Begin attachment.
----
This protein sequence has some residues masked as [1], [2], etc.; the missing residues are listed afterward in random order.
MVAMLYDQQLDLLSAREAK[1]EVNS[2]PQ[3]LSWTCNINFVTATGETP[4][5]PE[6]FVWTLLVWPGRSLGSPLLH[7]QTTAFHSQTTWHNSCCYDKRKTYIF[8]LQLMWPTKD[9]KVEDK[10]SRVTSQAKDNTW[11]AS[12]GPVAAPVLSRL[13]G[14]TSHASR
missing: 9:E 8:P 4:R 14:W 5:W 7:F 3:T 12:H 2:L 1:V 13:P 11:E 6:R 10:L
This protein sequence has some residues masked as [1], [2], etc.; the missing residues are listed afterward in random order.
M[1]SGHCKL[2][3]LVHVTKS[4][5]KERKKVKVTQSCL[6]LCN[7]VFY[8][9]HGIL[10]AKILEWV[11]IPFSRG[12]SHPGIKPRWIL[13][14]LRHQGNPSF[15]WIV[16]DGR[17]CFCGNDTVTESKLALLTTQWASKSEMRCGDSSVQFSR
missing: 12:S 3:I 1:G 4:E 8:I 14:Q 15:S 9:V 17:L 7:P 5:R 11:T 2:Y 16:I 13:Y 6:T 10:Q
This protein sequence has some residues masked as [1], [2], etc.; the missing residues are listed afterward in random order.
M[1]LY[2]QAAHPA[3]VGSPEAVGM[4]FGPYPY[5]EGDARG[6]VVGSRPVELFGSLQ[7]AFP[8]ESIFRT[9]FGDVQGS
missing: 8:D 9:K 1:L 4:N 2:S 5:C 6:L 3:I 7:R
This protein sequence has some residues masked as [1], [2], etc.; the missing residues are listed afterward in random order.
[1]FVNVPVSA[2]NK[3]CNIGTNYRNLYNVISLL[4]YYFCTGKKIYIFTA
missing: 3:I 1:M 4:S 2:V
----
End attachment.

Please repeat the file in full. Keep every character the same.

This protein sequence has some residues masked as [1], [2], etc.; the missing residues are listed afterward in random order.
MVAMLYDQQLDLLSAREAK[1]EVNS[2]PQ[3]LSWTCNINFVTATGETP[4][5]PE[6]FVWTLLVWPGRSLGSPLLH[7]QTTAFHSQTTWHNSCCYDKRKTYIF[8]LQLMWPTKD[9]KVEDK[10]SRVTSQAKDNTW[11]AS[12]GPVAAPVLSRL[13]G[14]TSHASR
missing: 9:E 8:P 4:R 14:W 5:W 7:F 3:T 12:H 2:L 1:V 13:P 11:E 6:R 10:L
This protein sequence has some residues masked as [1], [2], etc.; the missing residues are listed afterward in random order.
M[1]SGHCKL[2][3]LVHVTKS[4][5]KERKKVKVTQSCL[6]LCN[7]VFY[8][9]HGIL[10]AKILEWV[11]IPFSRG[12]SHPGIKPRWIL[13][14]LRHQGNPSF[15]WIV[16]DGR[17]CFCGNDTVTESKLALLTTQWASKSEMRCGDSSVQFSR
missing: 12:S 3:I 1:G 4:E 8:I 14:Q 15:S 9:V 17:L 7:P 5:R 11:T 2:Y 16:I 13:Y 6:T 10:Q
This protein sequence has some residues masked as [1], [2], etc.; the missing residues are listed afterward in random order.
M[1]LY[2]QAAHPA[3]VGSPEAVGM[4]FGPYPY[5]EGDARG[6]VVGSRPVELFGSLQ[7]AFP[8]ESIFRT[9]FGDVQGS
missing: 8:D 9:K 1:L 4:N 2:S 5:C 6:L 3:I 7:R
This protein sequence has some residues masked as [1], [2], etc.; the missing residues are listed afterward in random order.
[1]FVNVPVSA[2]NK[3]CNIGTNYRNLYNVISLL[4]YYFCTGKKIYIFTA
missing: 3:I 1:M 4:S 2:V